Are you talking about a screw-on aftermarket filter? Do you mean a UV filter? If so, you (or whoever the shooter was) probably didn't white balance the camera after removing the filter. Softness is probably only the ineptitude of the shooter.
Or do you mean some sort of internal filter that required camera surgery?
Camera surgery. Here's a link to more information about it:
It looks like it deeply cuts down on the contrast, which I'm guessing with
better color correction in post. I just want to know how common this is,
because I'm debating having someone do it on my T2i and 5d mark iii.
Interesting, but it seems like an awful lot of trouble to go through when you could just get a bunch of low-con filters. Here is where I turn into your friendly Uncle Grump offer the thought that you use the proper tools for the job: Want video? Use a video camera.
But hey it's your camera, have at it!
you remove the Infra red filter to allow the camera sensor to detect IR radiation.
If the IR filter is inplace no IR is detected.
the common examples are; photographing scenes of crime, chemical solutions or astronomical images where two cameras produce an IR image and a red image and a comparison is made between the two.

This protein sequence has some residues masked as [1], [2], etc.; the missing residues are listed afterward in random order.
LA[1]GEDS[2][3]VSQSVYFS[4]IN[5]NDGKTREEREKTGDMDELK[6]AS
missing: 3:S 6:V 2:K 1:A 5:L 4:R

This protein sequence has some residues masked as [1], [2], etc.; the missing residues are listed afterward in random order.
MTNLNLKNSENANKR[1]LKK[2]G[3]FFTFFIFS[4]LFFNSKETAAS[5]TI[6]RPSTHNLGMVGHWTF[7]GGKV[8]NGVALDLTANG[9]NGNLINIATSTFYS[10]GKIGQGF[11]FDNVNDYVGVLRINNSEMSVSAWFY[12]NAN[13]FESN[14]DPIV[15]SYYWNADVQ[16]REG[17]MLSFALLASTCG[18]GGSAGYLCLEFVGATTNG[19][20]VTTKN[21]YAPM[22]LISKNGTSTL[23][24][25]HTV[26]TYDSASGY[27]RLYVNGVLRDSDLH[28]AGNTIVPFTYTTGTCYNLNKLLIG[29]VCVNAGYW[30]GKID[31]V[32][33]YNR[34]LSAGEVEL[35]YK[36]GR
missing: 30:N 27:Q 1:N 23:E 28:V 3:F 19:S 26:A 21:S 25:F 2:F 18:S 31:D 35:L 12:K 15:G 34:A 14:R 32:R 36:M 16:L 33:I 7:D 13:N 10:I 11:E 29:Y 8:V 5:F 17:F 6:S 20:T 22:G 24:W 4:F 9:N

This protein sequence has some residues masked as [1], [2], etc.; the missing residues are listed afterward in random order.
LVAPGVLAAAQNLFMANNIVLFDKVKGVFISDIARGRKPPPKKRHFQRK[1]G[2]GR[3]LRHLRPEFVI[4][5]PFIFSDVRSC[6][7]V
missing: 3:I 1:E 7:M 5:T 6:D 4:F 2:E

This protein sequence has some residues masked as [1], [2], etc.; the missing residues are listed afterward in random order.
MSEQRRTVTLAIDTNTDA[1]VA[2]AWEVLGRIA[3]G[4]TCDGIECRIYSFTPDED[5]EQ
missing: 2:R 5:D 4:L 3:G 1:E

thats the scientific use but no good reason to remove the filter in a non scientific application.
Back in the days of film, there was a type of photography called "infrared photography," wherein photographers used infrared film (which picked up near-infrared light, but not most visible light) in combination with an infrared-pass filter on their lens (which blocked out most visible light, allowing only near-infrared and infrared light to pass). The resulting look is surreal and otherworldly. Some examples are found here: http://www.pbase.com/yp8/some_bw
In the digital era, infrared photography enthusiasts have to use different means. Most digital sensors are capable of picking up infrared light, but camera manufacturers place an anti-infrared filter in front of the digital sensor, because allowing this infrared light to hit the sensor causes blurring, lower contrast, and other generally undesirable effects. Today's infrared enthusiasts often mod their digital cameras by removing this anti-infrared filter from the sensor and placing an infra-red pass filter on their lens, thus creating a digital version of the old film + filter set up.
This is likely what was going on behind the camera you mentioned. Art, not science.
I have a problem, after I purchased IR720 ( Infrared filter ) app from app store. they wrote if this apps have a function able to see trough under clothes, but it doesnt works at all. its like regular build in camera in my iphone. you guys can search in apps store IR720. I just worry this app is fake or fraud. I already find support from apple support but they dont answer.
could you guys help me for this issue? cause I dont want this happen to other one who purchase this apps.